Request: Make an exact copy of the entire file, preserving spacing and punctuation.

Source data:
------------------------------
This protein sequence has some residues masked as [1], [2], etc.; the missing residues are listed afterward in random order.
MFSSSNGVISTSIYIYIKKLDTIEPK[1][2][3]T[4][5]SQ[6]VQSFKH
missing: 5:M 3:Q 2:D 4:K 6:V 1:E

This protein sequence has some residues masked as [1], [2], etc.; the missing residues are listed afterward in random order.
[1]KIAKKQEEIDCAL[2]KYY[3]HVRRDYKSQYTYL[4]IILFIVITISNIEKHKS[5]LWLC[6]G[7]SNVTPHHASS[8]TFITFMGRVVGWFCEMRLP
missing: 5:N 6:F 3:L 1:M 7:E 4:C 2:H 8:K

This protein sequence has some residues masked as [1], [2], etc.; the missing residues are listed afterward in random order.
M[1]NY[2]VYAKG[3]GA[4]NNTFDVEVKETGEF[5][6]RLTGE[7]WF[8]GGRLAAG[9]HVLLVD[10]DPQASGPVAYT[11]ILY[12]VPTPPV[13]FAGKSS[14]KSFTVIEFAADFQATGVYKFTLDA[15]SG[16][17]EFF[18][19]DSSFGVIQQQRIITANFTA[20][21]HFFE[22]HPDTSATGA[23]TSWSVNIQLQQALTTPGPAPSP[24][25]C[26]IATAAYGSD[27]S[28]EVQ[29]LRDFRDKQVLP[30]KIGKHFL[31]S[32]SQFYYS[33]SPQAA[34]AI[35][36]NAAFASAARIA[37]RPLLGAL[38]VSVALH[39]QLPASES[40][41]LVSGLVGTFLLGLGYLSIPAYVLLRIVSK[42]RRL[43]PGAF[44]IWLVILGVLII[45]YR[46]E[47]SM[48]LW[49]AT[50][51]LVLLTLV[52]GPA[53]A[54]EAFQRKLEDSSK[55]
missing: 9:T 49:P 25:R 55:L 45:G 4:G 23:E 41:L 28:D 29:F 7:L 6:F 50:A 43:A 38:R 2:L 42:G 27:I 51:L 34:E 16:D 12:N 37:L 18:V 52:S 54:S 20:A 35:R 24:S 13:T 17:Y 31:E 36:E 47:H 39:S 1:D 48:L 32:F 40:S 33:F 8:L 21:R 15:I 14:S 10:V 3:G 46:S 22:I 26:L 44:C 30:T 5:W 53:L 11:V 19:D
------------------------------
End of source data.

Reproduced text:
This protein sequence has some residues masked as [1], [2], etc.; the missing residues are listed afterward in random order.
MFSSSNGVISTSIYIYIKKLDTIEPK[1][2][3]T[4][5]SQ[6]VQSFKH
missing: 5:M 3:Q 2:D 4:K 6:V 1:E

This protein sequence has some residues masked as [1], [2], etc.; the missing residues are listed afterward in random order.
[1]KIAKKQEEIDCAL[2]KYY[3]HVRRDYKSQYTYL[4]IILFIVITISNIEKHKS[5]LWLC[6]G[7]SNVTPHHASS[8]TFITFMGRVVGWFCEMRLP
missing: 5:N 6:F 3:L 1:M 7:E 4:C 2:H 8:K

This protein sequence has some residues masked as [1], [2], etc.; the missing residues are listed afterward in random order.
M[1]NY[2]VYAKG[3]GA[4]NNTFDVEVKETGEF[5][6]RLTGE[7]WF[8]GGRLAAG[9]HVLLVD[10]DPQASGPVAYT[11]ILY[12]VPTPPV[13]FAGKSS[14]KSFTVIEFAADFQATGVYKFTLDA[15]SG[16][17]EFF[18][19]DSSFGVIQQQRIITANFTA[20][21]HFFE[22]HPDTSATGA[23]TSWSVNIQLQQALTTPGPAPSP[24][25]C[26]IATAAYGSD[27]S[28]EVQ[29]LRDFRDKQVLP[30]KIGKHFL[31]S[32]SQFYYS[33]SPQAA[34]AI[35][36]NAAFASAARIA[37]RPLLGAL[38]VSVALH[39]QLPASES[40][41]LVSGLVGTFLLGLGYLSIPAYVLLRIVSK[42]RRL[43]PGAF[44]IWLVILGVLII[45]YR[46]E[47]SM[48]LW[49]AT[50][51]LVLLTLV[52]GPA[53]A[54]EAFQRKLEDSSK[55]
missing: 9:T 49:P 25:R 55:L 45:G 4:G 23:E 41:L 28:D 29:F 7:L 6:F 50:A 43:A 38:R 2:L 42:G 27:I 51:L 34:E 16:D 12:N 37:L 18:V 52:S 54:S 20:A 35:R 24:S 13:T 17:Y 31:E 36:E 47:H 39:S 1:D 48:L 32:F 40:S 33:F 8:L 21:R 15:I 14:S 10:V 3:G 46:S 22:I 26:L 44:C 30:T 5:W 53:L 11:V 19:D